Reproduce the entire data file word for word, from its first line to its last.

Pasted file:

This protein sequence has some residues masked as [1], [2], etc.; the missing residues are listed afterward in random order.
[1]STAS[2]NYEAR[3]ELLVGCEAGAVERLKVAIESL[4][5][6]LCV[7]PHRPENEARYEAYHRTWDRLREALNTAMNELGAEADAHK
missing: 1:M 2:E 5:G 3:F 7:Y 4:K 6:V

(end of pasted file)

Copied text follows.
This protein sequence has some residues masked as [1], [2], etc.; the missing residues are listed afterward in random order.
[1]STAS[2]NYEAR[3]ELLVGCEAGAVERLKVAIESL[4][5][6]LCV[7]PHRPENEARYEAYHRTWDRLREALNTAMNELGAEADAHK
missing: 1:M 2:E 5:G 3:F 7:Y 4:K 6:V